Flynn proved his worth with a stellar starting effort on a national Sunday-night stage in place of Aaron Rodgers (concussion) in Green Bay's 31-27 loss to the Patriots in Week 15 last season, posting a 100.2 passer rating in a near-upset of one of the league's better teams. Flynn's arm strength and accuracy have steadily improved, and he possesses excellent poise, toughness and mobility. Having just entered the final year of his contract, Flynn could be one of the more attractive players in the next free-agent market, if the Packers don't re-sign him.
Scout's take: "An ascending starter very well-groomed in Mike McCarthy's incubator."
3. Kerry Collins
Team: Indianapolis Colts
Age: 38 | Career Record: 81-97
Last Start: Sept. 18, 2011 (Ind. vs. Clev.)
19-of-38, 191 yds, 1 TD, 1 INT
For the first time in 14 years, being the Colts' backup QB actually means something. Collins announced his retirement in July, only to be persuaded by Bill Polian — who drafted Collins first overall for the Panthers in 1995 — to sign with the Colts and be thrust into action until Peyton Manning's neck pain subsides. With less than three weeks to prepare before Week One, Collins' Colts debut was one to forget. The 17th-year veteran fumbled twice in the club's first three possessions and never appeared comfortable in a blowout loss in Houston. He got off to a nice start in Week Two, completing nine of his first 12 passes before going cold. He also had two more turnovers. Collins, who ranks 10th in career passing yards in NFL history, has two Pro Bowl appearances and one trip to the Super Bowl on his résumé. He still possesses an above-average throwing arm, but his lack of mobility and pocket awareness are clear weaknesses.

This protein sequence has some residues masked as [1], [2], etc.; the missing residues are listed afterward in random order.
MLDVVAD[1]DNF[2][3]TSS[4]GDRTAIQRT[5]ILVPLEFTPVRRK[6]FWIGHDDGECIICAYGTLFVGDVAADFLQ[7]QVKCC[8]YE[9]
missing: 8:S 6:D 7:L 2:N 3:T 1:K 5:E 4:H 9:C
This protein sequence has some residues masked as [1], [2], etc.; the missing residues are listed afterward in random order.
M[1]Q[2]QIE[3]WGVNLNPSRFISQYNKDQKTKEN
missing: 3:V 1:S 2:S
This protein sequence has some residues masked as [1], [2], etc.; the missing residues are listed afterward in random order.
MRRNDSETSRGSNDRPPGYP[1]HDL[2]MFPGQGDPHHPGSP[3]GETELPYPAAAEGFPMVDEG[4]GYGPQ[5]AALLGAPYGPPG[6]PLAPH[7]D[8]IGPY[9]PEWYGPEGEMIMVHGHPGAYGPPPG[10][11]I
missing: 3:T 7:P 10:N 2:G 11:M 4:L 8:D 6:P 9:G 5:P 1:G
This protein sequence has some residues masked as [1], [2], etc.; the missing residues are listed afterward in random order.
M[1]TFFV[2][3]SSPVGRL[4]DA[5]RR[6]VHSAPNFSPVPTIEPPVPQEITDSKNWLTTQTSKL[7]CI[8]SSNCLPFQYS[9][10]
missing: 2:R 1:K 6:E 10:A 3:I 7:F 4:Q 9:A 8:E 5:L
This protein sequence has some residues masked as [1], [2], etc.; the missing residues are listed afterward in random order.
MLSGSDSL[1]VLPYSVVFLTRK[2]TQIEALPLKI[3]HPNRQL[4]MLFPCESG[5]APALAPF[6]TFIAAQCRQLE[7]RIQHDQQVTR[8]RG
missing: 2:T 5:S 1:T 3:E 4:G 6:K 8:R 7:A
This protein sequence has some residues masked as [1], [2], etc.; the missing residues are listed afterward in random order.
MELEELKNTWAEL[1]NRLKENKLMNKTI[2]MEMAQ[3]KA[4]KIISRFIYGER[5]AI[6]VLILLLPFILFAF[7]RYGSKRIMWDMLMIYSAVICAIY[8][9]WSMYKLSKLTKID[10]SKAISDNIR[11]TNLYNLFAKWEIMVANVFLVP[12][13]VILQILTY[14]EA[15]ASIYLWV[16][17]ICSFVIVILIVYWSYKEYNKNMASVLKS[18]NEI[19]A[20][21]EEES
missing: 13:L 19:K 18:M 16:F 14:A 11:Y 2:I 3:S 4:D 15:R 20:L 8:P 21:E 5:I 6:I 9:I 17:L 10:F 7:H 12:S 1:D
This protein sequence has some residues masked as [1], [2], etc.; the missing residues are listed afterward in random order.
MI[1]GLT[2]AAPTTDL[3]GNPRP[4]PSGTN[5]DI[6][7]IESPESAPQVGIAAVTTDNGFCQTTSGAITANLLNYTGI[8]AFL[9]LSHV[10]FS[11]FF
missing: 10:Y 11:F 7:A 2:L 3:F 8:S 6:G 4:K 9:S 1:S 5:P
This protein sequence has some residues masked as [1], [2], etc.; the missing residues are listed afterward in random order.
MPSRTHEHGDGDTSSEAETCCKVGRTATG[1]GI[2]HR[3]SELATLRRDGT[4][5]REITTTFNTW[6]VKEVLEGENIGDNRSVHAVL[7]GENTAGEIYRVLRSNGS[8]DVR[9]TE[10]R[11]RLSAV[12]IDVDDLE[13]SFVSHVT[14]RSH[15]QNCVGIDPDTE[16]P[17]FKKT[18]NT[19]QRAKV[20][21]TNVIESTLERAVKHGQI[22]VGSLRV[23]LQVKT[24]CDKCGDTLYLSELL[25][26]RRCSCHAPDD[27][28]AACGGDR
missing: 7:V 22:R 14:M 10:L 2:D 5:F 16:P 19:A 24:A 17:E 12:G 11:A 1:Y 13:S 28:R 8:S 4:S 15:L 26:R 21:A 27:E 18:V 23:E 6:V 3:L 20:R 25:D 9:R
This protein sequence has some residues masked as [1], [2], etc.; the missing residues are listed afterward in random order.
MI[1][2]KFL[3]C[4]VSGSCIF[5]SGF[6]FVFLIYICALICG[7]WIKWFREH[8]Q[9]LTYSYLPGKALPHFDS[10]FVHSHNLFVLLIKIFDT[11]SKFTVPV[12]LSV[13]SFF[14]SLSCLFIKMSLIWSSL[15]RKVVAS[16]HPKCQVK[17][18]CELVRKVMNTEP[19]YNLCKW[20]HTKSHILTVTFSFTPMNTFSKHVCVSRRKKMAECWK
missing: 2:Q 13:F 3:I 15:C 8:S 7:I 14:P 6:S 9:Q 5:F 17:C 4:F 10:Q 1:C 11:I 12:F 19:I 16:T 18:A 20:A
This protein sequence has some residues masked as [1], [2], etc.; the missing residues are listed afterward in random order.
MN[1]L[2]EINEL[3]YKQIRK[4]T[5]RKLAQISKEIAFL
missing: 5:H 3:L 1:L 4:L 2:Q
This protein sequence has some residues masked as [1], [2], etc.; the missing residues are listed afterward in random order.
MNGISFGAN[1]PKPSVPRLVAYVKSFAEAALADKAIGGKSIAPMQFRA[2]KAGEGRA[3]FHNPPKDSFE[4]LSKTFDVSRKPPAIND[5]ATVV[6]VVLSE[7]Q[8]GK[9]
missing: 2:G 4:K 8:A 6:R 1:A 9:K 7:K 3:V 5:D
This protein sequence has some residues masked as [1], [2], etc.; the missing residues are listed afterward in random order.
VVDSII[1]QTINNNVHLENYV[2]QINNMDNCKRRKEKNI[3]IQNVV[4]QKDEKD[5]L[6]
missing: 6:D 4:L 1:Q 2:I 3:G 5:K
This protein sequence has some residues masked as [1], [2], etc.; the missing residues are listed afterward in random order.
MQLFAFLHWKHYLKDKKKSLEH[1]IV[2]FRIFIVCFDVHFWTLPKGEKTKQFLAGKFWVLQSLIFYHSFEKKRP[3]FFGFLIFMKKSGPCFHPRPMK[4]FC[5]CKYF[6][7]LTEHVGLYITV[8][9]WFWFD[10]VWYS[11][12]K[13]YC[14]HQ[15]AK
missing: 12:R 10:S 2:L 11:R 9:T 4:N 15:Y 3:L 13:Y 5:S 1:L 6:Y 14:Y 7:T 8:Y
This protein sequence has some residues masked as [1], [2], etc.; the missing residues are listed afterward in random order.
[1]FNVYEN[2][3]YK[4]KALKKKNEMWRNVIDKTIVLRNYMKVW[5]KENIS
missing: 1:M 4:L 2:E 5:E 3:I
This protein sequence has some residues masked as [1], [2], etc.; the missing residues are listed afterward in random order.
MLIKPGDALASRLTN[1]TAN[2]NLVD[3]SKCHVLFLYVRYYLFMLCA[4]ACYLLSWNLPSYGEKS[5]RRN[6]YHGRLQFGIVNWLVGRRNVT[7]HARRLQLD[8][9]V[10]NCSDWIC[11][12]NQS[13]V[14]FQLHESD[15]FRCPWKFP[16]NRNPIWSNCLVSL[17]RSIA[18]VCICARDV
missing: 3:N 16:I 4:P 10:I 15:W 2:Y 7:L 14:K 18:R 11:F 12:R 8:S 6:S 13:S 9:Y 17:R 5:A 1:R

Scout's take: "Smart, strong-armed, experienced starter capable of starting for the bottom half of the league. Needs a strong supporting cast to function."
4. Jon Kitna
Team: Dallas Cowboys
Age: 38 | Career Record: 50-74
Last Start: Dec. 25, 2010 (Dall. at Ariz.)
12-of-20, 115 yds, 1 TD, 2 INT
Kitna answered a lot of questions about his age and rust last season when he dusted off the wing and led the Cowboys to a surprising 4-5 mark after Tony Romo went down for the season with a broken collarbone. Kitna threw for 2,365 yards in 10 games (nine starts) and kept the offense afloat, even though Dez Bryant also went down later on. Although Kitna is turning 39 this coming week, he appears to remain spry and gives the Cowboys hope if Romo goes down again.
Scout's take: "One of the toughest quarterbacks in the league and a proven backup on the downside of career."
5. Shaun Hill
Team: Detroit Lions
Age: 31 | Career Record: 13-13
Last Start: Jan. 2, 2011 (Det. vs. Minn.)
28-of-39, 258 yds, 1 TD, 1 INT
A former starter in San Francisco, Hill is an above-average reserve who has shown he can capably lead the offense if Matthew Stafford is out of the lineup. Hill, who has thrown 39 TD passes and 23 interceptions in his career, knows how to find the open receiver and deliver the ball on time and with accuracy. He lacks arm strength, foot speed and height, but he has produced when he has played, and he's in a very good situation in Detroit.
Scout's take: "Tough competitor just good enough to get you beat as a starter but can will a team to victory off the bench."
To learn who we have ranked Nos. 6-32, order a copy of the current issue of Pro Football Weekly. The digital edition, which contains the entire "Ranking the backup QBs" feature, plus much more, can be found at the PFWStore.com.